Monday, February 28, 2011

Spirit of the Law: Netilas Yadayim; Sanctifying the Hands

The Rashba, zt”l, explains that we wash our hands each morning like a kohein must wash his hands and feet to prepare to serve in the mikdash. The Baal Shem Tov, zt”l, explained the significance of this mitzvah.
“When the verse warns that we should not fall into arrogance, it states that we should not mistakenly think, 'כחי ועצם ידי עשה לי את החיל הזה'—‘My power and the force of my hands brought me all this wealth.’ We see that feeling hubris comes from a mistaken attitude regarding our actions which are the work of our hands. The kohein sanctified his hands to wash away such mistaken attitudes and understand that Hashem gives us the strength and enables us to do his will.
“The kohein also sanctified his feet to symbolize that we are washing away the הרגל, our tendency to do things by rote without thinking about it and without freshness. In order for avodah to be kosher it must be done with humility and with freshness, never by rote.”
The Mekor Chaim, zt”l, explained why we do not wash our feet every morning as well as our hands. “Although washing each morning represents sanctifying ourselves like the kohein who was obligated to wash from the כיור each day, those who do not go barefoot are not required to wash their feet, unlike a kohein in the beis hamikdash. This is because now that the beis hamikdash has been destroyed it is very difficult to purify our feet. Although we can learn to act with humility it is virtually impossible to completely purify ourselves from acting by rote.”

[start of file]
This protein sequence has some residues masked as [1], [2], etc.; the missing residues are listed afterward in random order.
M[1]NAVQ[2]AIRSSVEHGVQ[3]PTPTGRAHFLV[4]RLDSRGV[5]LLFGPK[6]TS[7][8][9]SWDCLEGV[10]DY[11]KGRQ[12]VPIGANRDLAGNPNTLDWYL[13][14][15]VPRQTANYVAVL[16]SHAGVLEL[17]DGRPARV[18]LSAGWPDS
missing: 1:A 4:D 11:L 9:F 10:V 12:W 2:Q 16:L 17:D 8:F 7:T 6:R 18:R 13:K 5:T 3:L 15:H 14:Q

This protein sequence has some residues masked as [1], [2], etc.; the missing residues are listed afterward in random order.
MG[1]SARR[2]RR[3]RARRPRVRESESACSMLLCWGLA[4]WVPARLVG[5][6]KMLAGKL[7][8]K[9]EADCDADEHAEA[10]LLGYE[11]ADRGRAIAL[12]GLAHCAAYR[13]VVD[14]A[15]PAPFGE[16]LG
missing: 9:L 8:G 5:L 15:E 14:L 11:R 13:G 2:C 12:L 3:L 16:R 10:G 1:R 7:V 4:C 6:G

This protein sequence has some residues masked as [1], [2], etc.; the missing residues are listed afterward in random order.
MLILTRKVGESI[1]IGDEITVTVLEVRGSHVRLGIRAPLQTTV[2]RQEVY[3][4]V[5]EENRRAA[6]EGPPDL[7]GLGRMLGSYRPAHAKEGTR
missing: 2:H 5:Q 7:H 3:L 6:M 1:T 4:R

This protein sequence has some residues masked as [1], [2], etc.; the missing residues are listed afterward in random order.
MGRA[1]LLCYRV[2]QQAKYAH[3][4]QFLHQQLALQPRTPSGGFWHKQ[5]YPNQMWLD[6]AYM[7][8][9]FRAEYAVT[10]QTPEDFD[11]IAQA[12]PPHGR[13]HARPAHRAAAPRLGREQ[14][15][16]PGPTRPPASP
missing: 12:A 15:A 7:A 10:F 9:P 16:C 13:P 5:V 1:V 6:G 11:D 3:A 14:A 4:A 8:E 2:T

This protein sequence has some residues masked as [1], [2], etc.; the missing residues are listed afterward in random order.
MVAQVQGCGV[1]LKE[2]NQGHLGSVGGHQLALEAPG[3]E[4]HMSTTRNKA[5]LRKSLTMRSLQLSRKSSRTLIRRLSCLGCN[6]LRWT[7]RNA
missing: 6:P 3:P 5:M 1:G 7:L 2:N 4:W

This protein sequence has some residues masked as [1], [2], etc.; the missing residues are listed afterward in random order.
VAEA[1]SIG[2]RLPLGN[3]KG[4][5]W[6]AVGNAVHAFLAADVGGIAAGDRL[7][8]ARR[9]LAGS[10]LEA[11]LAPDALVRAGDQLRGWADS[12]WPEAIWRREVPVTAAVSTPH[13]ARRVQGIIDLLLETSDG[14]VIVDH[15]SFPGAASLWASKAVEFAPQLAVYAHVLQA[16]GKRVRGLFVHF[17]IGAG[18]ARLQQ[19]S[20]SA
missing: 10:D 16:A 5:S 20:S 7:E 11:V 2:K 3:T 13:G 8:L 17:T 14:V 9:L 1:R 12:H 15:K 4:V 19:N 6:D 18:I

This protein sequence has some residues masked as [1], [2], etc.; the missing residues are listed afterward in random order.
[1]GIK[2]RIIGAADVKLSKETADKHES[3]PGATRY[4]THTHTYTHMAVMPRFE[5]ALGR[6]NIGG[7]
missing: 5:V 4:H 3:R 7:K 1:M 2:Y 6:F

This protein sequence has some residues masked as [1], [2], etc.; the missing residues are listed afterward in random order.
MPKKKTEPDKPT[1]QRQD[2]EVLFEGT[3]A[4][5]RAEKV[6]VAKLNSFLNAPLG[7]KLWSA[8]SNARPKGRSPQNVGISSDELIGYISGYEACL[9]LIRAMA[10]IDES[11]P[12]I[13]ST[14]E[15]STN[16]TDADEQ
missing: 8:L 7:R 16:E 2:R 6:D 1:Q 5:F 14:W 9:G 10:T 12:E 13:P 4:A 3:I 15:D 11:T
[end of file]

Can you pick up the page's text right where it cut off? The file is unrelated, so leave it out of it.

Sunday, February 27, 2011

The Honor of Kings

Certain people believe that we should pay no heed to what non-Jewish political leaders do. In contrast, the Alter of Slobodka, zt”l, held to a very different view. “We find in the Tanach that the honor conferred by mortal kings—even non-Jewish kings—is considered very important. For example, regarding Yosef we find, 'ויסר פרעה טבעתו מעל ידו ויתן אותה על יד יוסף וילבש אותו בגדי שש וישם רביד הזהב על צוארו וירכב אותו במרכבת המשנה ויקראו לפניו אברך' . ‘And Pharaoh removed his ring from upon his hand and gave it upon the hand of Yosef, and he dressed him in silken garments and placed a golden diadem upon his neck, and had him ride in the viceroy’s chariot, and they called before him, “Avreich.”’ We find a similar example of such greatness regarding Mordechai. Even regarding the ultimate future we find a description of how the non-Jews will honor us which concludes with, 'והיו מלכים אומניך' —‘And kings will be your nursemaids.’